In this phase, it is necessary to identify and prioritize stakeholders. A stakeholder is in the ISO 21500 standard defined as "a person, group or organization that has interests in, or can affect, be affected by, or perceive itself to be affected by, any aspect of the project" [5].

In a Value Analysis stakeholders from all classifications have great importance [6].

  • Outward Stakeholders: Functions should satisfy customer need. A product has no value if there are no customers and this stakeholder should always be prioritized highly in a Value Analysis.
  • Downward Stakeholders: Knowledge comes from within the project group. The competencies within the group should comply with the task at hand.
  • Upward: The upward stakeholders hold the resources to finance the Value Analysis and implementation of changes to the product/process.

Mention something about general stakeholder management?

Besides stakeholder management, it is also critical to collect all facts about the identified subject. Collect cost breakdowns, drawings, specifications, manufacturing data etc. Focus on what the customers want and need? What characteristics of the scope can be modified to increase value and/or reduce costs? This subject should be discussed in detail with stakeholders, to get a true appreciation of the relevant functions.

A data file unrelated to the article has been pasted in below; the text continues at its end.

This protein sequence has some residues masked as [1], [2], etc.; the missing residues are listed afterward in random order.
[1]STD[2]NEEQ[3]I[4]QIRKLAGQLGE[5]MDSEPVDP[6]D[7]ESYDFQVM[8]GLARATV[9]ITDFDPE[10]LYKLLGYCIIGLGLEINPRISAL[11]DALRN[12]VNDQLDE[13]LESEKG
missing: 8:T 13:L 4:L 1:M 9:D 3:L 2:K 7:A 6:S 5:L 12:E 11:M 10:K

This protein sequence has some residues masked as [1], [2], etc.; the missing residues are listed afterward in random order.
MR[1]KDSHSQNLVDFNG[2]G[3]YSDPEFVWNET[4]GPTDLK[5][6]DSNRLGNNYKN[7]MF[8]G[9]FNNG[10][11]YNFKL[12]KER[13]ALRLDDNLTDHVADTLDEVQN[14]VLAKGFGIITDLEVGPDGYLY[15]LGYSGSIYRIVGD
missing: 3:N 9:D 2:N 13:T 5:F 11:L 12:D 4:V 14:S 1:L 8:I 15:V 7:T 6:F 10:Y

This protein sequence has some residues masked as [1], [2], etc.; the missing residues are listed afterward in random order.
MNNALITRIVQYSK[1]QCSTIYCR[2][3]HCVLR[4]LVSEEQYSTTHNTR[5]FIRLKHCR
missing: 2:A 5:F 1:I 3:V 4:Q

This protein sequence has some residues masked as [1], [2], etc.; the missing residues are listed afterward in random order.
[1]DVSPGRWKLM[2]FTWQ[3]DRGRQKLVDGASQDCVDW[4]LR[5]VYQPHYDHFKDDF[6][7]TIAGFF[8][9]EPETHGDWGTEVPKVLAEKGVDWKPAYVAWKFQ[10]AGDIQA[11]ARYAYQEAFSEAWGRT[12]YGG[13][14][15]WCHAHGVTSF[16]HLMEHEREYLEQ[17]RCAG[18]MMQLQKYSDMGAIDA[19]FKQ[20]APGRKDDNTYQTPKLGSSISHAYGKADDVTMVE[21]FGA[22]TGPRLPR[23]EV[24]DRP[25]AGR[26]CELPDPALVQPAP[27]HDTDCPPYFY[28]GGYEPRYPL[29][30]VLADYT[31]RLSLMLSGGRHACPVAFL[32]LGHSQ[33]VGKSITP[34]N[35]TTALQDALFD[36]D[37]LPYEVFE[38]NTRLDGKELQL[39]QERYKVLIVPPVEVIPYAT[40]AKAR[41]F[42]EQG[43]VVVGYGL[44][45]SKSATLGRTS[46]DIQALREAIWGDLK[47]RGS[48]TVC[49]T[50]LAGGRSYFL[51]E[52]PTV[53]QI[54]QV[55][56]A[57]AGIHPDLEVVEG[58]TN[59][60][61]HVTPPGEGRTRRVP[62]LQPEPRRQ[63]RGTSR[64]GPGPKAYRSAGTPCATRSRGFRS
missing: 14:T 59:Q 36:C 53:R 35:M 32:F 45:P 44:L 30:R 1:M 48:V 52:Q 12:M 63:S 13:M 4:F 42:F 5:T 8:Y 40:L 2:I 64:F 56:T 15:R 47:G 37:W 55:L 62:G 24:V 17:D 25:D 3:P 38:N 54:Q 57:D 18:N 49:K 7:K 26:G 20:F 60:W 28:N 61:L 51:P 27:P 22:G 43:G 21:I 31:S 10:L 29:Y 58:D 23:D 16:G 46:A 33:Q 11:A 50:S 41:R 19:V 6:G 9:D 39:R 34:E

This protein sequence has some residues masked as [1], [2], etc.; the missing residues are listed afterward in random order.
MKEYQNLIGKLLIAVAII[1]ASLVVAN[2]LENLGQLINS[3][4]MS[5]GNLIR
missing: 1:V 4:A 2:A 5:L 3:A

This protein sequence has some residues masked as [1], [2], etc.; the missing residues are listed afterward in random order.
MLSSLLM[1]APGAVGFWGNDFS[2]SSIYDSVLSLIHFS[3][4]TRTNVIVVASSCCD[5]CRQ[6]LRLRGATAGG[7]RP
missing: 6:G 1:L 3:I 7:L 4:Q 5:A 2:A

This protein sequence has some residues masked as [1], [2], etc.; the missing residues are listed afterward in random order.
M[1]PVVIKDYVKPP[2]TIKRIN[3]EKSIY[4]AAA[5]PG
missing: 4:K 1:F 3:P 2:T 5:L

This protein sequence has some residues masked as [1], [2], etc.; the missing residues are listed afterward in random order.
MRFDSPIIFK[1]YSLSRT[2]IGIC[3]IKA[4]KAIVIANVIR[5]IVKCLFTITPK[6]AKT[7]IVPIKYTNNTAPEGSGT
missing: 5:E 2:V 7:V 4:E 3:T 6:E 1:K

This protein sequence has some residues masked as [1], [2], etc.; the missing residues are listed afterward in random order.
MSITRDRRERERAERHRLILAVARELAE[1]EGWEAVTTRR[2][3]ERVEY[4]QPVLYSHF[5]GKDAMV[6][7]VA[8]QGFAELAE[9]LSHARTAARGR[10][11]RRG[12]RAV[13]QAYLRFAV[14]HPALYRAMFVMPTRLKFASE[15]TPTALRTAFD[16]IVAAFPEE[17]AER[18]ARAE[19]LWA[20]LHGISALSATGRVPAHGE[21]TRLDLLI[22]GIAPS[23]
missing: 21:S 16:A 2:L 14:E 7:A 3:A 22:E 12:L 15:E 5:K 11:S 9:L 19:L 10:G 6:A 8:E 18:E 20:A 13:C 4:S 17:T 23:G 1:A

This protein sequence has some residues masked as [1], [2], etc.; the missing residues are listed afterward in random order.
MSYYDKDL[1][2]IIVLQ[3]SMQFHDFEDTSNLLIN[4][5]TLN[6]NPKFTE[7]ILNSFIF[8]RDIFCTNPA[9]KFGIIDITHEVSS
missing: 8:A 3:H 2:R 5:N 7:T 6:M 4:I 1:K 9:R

Phase 2: Analysis

Objective: Perform a functional analysis to identify all functions within the scope. 

A Functional Analysis is performed to identify the relevant functions. All functions have an importance as well as a cost. Costs are quantified and functions are sorted by their importance. The relationship of Importance and Cost can be compared to a cost-benefit analysis. Having the lowest possible cost will always be the optimal scenario but Functional Analysis focuses on the lowest cost to provide a given function. Minimizing the cost at the expenditure of an important function is not desirable and finding the balance between function importance and cost is critical. This phase is considered as the key step of the whole methodology as it represents the translation of customer needs into functions.

The functions can be divided into two categories:[3]

Basic: The function for which the user or buyer purchases the product and constitutes the real value to the customer.